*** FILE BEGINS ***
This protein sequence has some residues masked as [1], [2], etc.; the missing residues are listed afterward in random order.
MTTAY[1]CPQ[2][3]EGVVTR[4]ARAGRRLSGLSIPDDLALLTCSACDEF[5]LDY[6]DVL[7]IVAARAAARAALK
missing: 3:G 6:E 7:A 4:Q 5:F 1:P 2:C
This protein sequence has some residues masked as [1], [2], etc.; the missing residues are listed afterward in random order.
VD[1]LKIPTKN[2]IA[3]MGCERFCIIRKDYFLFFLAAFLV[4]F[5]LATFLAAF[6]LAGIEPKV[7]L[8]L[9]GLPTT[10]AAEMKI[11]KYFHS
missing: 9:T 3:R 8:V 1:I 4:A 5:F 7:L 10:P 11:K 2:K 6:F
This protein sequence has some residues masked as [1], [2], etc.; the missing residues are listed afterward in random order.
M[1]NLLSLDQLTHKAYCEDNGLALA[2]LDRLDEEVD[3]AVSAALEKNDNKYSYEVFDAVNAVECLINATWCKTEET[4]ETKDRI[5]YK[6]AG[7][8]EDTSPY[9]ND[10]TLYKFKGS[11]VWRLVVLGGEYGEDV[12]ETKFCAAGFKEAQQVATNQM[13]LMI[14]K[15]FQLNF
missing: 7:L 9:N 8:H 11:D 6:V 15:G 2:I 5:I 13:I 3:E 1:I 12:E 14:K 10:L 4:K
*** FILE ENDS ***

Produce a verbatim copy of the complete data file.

This protein sequence has some residues masked as [1], [2], etc.; the missing residues are listed afterward in random order.
MTTAY[1]CPQ[2][3]EGVVTR[4]ARAGRRLSGLSIPDDLALLTCSACDEF[5]LDY[6]DVL[7]IVAARAAARAALK
missing: 3:G 6:E 7:A 4:Q 5:F 1:P 2:C
This protein sequence has some residues masked as [1], [2], etc.; the missing residues are listed afterward in random order.
VD[1]LKIPTKN[2]IA[3]MGCERFCIIRKDYFLFFLAAFLV[4]F[5]LATFLAAF[6]LAGIEPKV[7]L[8]L[9]GLPTT[10]AAEMKI[11]KYFHS
missing: 9:T 3:R 8:V 1:I 4:A 5:F 7:L 10:P 11:K 2:K 6:F
This protein sequence has some residues masked as [1], [2], etc.; the missing residues are listed afterward in random order.
M[1]NLLSLDQLTHKAYCEDNGLALA[2]LDRLDEEVD[3]AVSAALEKNDNKYSYEVFDAVNAVECLINATWCKTEET[4]ETKDRI[5]YK[6]AG[7][8]EDTSPY[9]ND[10]TLYKFKGS[11]VWRLVVLGGEYGEDV[12]ETKFCAAGFKEAQQVATNQM[13]LMI[14]K[15]FQLNF
missing: 7:L 9:N 8:H 11:D 6:V 15:G 2:I 5:I 13:I 3:E 1:I 12:E 14:K 10:L 4:K